Below-par U.S. growth keeps the pressure on markets
LONDON -- Markets were largely ending the week with a whimper after a surprisingly big fall in Japanese consumer prices and lower-than-expected first-quarter U.S. economic growth.
The news that the U.S. economy grew by only 2.5 percent on an annualized basis during the first three months of the year was a disappointment as the consensus in the markets was for a rise of around 3 percent compared with the previous quarter's 0.4 percent.
After a run of disappointing U.S. economic news, the smaller-than-expected increase is likely to fuel concerns about the state of the world's largest economy. However, the fact that consumption held up and the fall was largely due to weaker government spending tempered the disappointment.
"The economy accelerated in the first quarter, but growth was still somewhat disappointing relative to expectations," said Jim Baird, chief investment officer at Plante Moran Financial Advisors. "If there is good news to be found, it's that the consumer sector charged forward, shrugging off higher taxes and a sharp decline in disposable personal income to ratchet up spending."
In Europe, the FTSE 100 index of leading British shares was down 0.5 percent to 6,412 while Germany's DAX fell 0.3 percent to 7,808. The CAC-40 in France was 0.7 percent lower at 3,812.
In the U.S., the Dow Jones industrial average was more or less unchanged at 14,700 while the broader S&P 500 index fell 0.3 percent to 1,580.
The dollar was largely unaffected by the U.S. GDP figures and the euro was 0.1 percent higher at $1.3012.
Friday's session had already been dented by the news that prices in Japan are falling at their fastest rate in two years. Deflation is considered a bad as it can weigh on economic activity by giving consumers the incentive to hold off making purchases and by keeping a lid on wages. It also raises the relative value of a country's debt and for a country like Japan that's another problem.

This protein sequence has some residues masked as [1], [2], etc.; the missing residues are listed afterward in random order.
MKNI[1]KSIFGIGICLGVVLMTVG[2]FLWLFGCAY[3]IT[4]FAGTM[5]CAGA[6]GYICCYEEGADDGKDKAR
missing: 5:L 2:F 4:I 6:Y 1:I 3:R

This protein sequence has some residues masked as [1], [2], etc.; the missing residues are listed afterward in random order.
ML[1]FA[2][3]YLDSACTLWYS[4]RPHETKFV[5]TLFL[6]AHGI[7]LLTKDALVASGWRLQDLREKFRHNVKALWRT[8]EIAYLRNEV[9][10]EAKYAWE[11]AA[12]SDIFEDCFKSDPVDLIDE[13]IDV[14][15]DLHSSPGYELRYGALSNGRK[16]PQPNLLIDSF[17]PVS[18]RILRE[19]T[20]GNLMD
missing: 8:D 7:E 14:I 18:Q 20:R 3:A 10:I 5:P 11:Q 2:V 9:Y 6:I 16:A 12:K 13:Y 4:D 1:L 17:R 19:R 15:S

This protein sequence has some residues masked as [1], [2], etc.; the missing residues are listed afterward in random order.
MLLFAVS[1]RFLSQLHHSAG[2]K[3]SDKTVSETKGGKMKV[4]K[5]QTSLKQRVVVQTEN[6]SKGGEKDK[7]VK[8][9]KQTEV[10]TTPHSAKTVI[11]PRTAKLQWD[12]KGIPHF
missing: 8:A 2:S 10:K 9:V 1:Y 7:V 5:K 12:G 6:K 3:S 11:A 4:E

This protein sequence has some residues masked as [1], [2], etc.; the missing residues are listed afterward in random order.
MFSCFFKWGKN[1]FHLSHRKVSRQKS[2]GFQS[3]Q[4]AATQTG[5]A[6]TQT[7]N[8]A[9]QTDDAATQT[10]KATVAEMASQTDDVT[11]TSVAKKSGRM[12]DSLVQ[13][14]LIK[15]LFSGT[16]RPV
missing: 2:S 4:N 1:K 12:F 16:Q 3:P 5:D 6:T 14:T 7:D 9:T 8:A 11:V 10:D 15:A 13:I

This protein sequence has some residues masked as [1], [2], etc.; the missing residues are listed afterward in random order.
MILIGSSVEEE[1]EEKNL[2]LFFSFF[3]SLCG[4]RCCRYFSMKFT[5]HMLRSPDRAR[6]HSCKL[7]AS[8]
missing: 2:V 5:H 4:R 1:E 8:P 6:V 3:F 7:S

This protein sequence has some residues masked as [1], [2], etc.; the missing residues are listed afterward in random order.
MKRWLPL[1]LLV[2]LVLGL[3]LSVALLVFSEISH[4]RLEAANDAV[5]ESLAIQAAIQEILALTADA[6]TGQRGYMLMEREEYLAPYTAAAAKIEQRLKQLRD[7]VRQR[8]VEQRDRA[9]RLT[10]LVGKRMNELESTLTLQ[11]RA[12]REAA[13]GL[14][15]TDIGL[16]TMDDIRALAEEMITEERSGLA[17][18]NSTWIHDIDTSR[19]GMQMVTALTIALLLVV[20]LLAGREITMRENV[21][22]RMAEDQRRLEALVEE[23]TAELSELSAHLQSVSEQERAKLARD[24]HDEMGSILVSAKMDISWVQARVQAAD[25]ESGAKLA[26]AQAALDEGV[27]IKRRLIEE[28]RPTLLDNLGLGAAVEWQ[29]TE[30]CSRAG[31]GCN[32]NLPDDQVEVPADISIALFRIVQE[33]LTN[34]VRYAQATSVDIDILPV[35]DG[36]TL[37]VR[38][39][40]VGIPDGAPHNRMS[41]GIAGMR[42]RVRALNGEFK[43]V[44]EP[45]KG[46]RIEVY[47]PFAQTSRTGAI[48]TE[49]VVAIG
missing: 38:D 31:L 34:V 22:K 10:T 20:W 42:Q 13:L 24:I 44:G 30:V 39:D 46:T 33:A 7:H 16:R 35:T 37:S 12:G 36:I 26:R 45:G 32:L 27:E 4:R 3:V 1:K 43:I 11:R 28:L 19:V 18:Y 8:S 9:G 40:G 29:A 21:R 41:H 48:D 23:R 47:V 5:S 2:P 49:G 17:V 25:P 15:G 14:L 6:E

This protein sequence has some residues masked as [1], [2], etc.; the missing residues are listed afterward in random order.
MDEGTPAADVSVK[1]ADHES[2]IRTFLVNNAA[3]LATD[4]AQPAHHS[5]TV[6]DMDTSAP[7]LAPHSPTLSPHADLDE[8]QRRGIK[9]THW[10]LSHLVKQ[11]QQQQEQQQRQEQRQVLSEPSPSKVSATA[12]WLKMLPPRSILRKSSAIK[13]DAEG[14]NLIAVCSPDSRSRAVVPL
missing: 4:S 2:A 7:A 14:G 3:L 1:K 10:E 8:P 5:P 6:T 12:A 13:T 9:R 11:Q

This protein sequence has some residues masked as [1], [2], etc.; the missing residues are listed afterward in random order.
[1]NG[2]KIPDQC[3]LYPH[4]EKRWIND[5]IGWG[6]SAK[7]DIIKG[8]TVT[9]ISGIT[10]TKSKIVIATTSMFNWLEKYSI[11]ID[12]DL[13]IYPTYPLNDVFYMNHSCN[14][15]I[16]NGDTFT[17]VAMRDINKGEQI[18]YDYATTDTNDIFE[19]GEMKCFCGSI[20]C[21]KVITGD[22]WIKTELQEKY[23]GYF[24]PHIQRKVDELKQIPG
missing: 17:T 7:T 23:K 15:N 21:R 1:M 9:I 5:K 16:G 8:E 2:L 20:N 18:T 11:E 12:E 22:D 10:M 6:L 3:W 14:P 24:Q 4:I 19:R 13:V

The news that consumer prices in Japan fell by 0.9 percent in the year to March highlighted the scale of the challenge facing the Bank of Japan, which has been tasked to get inflation up to 2 percent. In its attempt to do so, it announced a massive monetary stimulus package this month. It did not announce any new measures after its latest meeting Friday.
The prospect of more money in Japan has hit the yen hard to the likely benefit of the country's powerhouse exporters. And that's one reason why Tokyo's Nikkei 225 stock index has performed so strongly over the past few weeks.
However, the fall in prices weighed on Japanese stocks and gave the Asian trading session a soft tone. The Nikkei, which in the morning hit its highest intraday level in five years at 13,983.87, fell 0.3 percent to close at 13,884.13. The yen, however, clawed back some ground after the BoJ announcement of unchanged policies. The dollar was 1.5 percent lower at 97.88 yen.
"I think if there is anything to take from today's BoJ policy meeting it is the fact that the BoJ believes it has made all the announcements necessary in order to achieve its more aggressive inflation target," said Derek Halpenny, European head of global markets research at Bank of Tokyo-Mitsubishi UFJ.
Elsewhere in Asia, Hong Kong's Hang Seng rose 0.7 percent to 22,547.71 while South Korea's Kospi fell 0.4 percent at 1,944.56. Benchmarks in mainland China and India fell.
Oil prices tracked equities lower with the benchmark New York rate down 61 cents at $93.03 a barrel. Oil prices, like other commodities, have generally rebounded this week so some form of profit-taking was always likely.
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